Languages people speak in Goa
The culture of Goa, including its language, has been influenced by different cultures during its long history. The history of Goa has been marked by periods of Hindu, Muslim, and Christian rule. That’s why the language of this state of India has also been exposed to all these religions and cultures.
The native language of most Goa people, which is also the official language of Goa, is Konkani. This name the language received from the similarly-named region of Konkan which covers the whole western coast of India. The language currently uses scripts of other languages like Marathi. The Konkani language underwent changes due to Portuguese colonization facing with gradual lack of usage and support. But however it has recently revived due to the efforts of dedicated traditionalists.
Approximately one-third of Goa population recognizes the language of Marathi as their mother-tongue. This language has a special statute in Goa. It sounds very similar with Konkani. Both these languages belong to the Indo-Aryan group of the Indo-European family of languages and have numerous dialects of common origin (probably from Sanskrit) and script — Devanagari. Many Goa people speak both, Konkani and Marathi well enough.
In fact, citizens of Goa, like the rest of people in India, are mostly bi-or multilingual. All educated people of the country speak fluent English, and many people, especially teenagers and adults, prefer this language even in communion at home. Actually, English is one of two official languages of Goa and is the only common language for all Indians. Even Hindi — the second official language of the state has no statute of obligate language at the state level. Each state has its own official language. Generally, there are 22 languages in India.
The generation of Goans that were born and grown up in the period of Portuguese rule also speak the Portuguese language. At schools it is studied at will as the third language and its use is limited and gradually dies off. However, many Portuguese words have entered the local languages firmly, especially among the Christian population of the state. Besides, as a result of the influence of the Portuguese and English languages the Latin alphabet is often used in written communication even in local languages.
The history of co-existence and development of languages in Goa is largely reflects the history of the struggle for the state independence. Marathi is one of the 20 most spoken languages in the world and its supporters consider the Konkani language to be its dialect, while Goa to be a part of Maharashtra. Therefore the adherents of revival and prosperity of Konkani after the liberation from Portuguese colonizers had to fight for recognition of their native language. They have defended the independence of the State of Goa at referendum in 1967. But the language of Konkani for many years remained repressed by the languages of Marathi, Hindi and English. The supporters of Konkani waged a stubborn struggle, which reached even to the bloody clashes and deaths, to receive the statute of official language of the state for their mother-tongue.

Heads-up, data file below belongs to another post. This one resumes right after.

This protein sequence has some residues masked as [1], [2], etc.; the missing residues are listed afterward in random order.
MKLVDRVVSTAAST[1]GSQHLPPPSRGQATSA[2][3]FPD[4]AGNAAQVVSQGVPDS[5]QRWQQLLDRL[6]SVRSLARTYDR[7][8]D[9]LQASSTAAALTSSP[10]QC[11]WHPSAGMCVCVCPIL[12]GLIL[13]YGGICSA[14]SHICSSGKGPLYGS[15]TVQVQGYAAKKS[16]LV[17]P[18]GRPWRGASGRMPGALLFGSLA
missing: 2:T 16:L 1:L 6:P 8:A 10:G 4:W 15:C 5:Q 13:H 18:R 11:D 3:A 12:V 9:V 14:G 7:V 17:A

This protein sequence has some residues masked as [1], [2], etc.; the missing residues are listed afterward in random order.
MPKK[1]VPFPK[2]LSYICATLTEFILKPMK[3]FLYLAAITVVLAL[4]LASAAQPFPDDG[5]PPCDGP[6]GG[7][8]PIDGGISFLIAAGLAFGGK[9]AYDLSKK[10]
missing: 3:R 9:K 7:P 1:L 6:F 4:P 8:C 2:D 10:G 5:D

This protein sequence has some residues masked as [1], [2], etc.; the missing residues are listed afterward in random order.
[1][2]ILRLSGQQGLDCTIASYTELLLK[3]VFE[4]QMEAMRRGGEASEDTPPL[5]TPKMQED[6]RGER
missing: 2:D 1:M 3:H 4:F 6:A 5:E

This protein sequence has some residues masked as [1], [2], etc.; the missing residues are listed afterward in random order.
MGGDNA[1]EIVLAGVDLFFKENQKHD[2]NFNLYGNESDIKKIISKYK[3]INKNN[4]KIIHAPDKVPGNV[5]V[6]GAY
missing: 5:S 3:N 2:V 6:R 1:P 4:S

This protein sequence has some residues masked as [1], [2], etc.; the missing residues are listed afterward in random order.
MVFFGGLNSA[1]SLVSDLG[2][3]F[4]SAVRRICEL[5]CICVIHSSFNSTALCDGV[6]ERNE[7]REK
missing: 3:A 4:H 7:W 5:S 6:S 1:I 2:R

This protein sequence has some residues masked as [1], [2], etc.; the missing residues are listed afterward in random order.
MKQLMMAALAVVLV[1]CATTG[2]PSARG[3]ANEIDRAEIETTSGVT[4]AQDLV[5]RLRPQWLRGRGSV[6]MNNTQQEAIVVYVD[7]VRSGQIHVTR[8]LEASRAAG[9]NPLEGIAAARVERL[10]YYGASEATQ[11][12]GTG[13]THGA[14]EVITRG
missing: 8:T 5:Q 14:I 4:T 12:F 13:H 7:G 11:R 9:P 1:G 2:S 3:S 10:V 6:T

In 1970 s this question was tackled by the specially formed committee of Indian National Academy, which, after some discussions, put an end to disputes declaring the Konkani an independent and literary language of the state. The campaign for independence culminated with its greatest success only in 1992, when a constitutional amendment included the Konkani into the list of official languages of India and recognized it the only one official language of Goa. But the struggle for the complete study of native languages at schools continues till now.
Foreign tourists that are coming to Goa for holidays spending communicate with the local citizens in English language. In all tourist areas people speak English well enough, but keep in mind that the "Indian" variant of English, at least in the beginning, may seem weird to you.